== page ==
The Egyptian Revolution and the Precariousness of Modern Autocracy.
Posted by democratist on January 29, 2011
29th January 2011,
Some of the less perceptive among Democratist’s readers might be forgiven for believing that the US has been caught off-guard by the revolt in Egypt, and that events there have been given much of their impetus by the example of the similar uprising in Tunisia a couple of weeks ago.
Certainly that is the impression one might have garnered from the lack of US government public statements on the subject until yesterday, and an evident unwillingness to abandon long-time ally Hosni Mubarak in Obama’s statement late last night, despite it becoming increasingly apparent that the writing is on the wall.
But if you thought that the Americans had been caught short, you’d be wrong, because in fact it was the CIA that planned and has directed the uprising in Egypt all along - at least according to Russia Today.
Since late last night, RT has been claiming that recently released Wikileaks cables reveal that the US has been plotting to overthrow Mubarak for “at least three years” and that they, ”show Washington had been secretly backing leading figures behind the uprising.”
Curiously, RT does not include a link to these documents on their website, so Democratist decided to have a look for ourselves…
It turns out that the extent of the “US plotting” (according to the Telegraph article that broke the story) was that the US Embassy in Cairo helped a young dissident attend a summit for activists in New York in December 2008, while working to keep his identity secret from Egyptian state police.
A couple of days after his return, when this individual claimed that Egyptian opposition forces were drawing up a plan for a transition to a parliamentary democracy, US Ambassador Scobey (unsurprisingly) questioned whether such an “unrealistic” plot could work, or ever even existed.
Scobey’s reaction (like Obama’s statement yesterday) and the wealth of other Wikileaks documents that repeatedly underscore the deep and enduring political and military relationship between the US and the Mubarak regime over the last 30 years suggest a rather different story to that put forward by Russia Today; one where the US has attempted to balance the realpolitik support of an important if nasty autocratic ally with a comparatively limited liberal policy of help for moderate oppositionists. Subsequently, it is apparent that the Americans did not expect their democratization projects to have any significant impact over the short-term, and have been caught largely unprepared by the recent rioting.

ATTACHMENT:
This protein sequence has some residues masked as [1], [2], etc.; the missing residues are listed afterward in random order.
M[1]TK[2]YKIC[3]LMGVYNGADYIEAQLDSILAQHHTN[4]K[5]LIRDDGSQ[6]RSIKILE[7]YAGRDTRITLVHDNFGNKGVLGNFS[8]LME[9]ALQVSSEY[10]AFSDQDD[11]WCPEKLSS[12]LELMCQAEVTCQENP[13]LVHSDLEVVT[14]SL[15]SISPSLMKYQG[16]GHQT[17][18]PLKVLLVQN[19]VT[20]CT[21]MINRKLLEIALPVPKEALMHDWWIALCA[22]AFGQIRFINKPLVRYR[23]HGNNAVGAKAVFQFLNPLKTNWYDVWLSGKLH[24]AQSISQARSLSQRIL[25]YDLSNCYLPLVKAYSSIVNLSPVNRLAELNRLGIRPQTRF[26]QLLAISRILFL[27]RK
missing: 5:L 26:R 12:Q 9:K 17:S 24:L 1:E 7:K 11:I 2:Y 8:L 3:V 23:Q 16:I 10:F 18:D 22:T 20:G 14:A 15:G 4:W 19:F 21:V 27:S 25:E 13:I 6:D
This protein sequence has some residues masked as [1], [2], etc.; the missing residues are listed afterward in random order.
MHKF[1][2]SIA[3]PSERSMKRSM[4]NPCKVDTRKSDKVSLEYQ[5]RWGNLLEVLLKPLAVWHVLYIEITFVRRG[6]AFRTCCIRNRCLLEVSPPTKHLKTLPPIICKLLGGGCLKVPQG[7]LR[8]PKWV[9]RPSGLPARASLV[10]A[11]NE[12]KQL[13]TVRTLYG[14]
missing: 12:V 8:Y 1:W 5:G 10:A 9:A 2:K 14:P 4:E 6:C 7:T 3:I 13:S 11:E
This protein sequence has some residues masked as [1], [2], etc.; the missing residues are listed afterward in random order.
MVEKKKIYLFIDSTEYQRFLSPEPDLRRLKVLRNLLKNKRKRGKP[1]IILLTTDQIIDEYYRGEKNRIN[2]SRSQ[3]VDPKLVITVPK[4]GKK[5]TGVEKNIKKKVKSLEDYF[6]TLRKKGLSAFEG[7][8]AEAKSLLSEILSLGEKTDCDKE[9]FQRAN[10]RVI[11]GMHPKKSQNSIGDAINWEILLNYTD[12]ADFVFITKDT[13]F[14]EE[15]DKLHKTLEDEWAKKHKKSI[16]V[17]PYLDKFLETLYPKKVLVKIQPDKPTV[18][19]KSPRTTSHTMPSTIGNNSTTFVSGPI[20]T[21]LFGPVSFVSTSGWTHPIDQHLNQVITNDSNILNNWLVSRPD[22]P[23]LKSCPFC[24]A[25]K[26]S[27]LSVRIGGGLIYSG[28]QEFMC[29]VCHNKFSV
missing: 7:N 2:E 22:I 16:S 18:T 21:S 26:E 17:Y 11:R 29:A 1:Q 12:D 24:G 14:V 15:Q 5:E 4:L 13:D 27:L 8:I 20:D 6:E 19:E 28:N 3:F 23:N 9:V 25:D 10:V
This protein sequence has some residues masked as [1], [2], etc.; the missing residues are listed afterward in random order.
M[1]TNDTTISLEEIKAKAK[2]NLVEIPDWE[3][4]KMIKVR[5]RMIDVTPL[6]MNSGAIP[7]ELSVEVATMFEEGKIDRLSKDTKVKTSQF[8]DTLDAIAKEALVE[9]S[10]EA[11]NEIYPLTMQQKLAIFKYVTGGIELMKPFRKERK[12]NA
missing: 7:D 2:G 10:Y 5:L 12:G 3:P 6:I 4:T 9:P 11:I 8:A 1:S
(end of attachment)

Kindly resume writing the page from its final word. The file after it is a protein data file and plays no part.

So why has RT suddenly decided that what is happening in Egypt is a CIA-backed coup?
The answer is simple; just as in Georgia and Ukraine, from the perspective of the nomenklatura, any major popular democratic uprising has to be presented to the Russian people (and by extension the world at large) as part of an “American plot”, because what has to be avoided at all costs is the idea that people might actually be able to think for themselves.
As long as it’s all the CIA’s fault, that’s OK. But if people in other countries can overthrow oppressive regimes, then the Russians might slowly wake up to the idea that they might one day do the same thing – and that would never do.
Russia Today’s position reveals the precariousness of modern autocracy; the Egyptian revolt highlights that, while the last few years may have been witness to some democratic reversals in the CIS (Ukraine, Belarus), on the global scale, the last two centuries (and especially the last sixty years) demonstrate the growing potency of the democratic ideal, and the erosion of autocracy as a legitimate form of governance, even in the most unexpected places, and despite the United States perceived hypocrisy on this issue.
Over the long-term the nomenklatura has much to fear from this trend, and it is therefore unsurprising their apologists make every effort to explain it away as renewed Western imperialism. In turn, the US and EU have much to gain; but only if they make clear through their actions as well as words that, in addition to the necessary realist policies, they are willing to recognize and support the democratic aspirations of people throughout the region, and indeed the world wherever possible.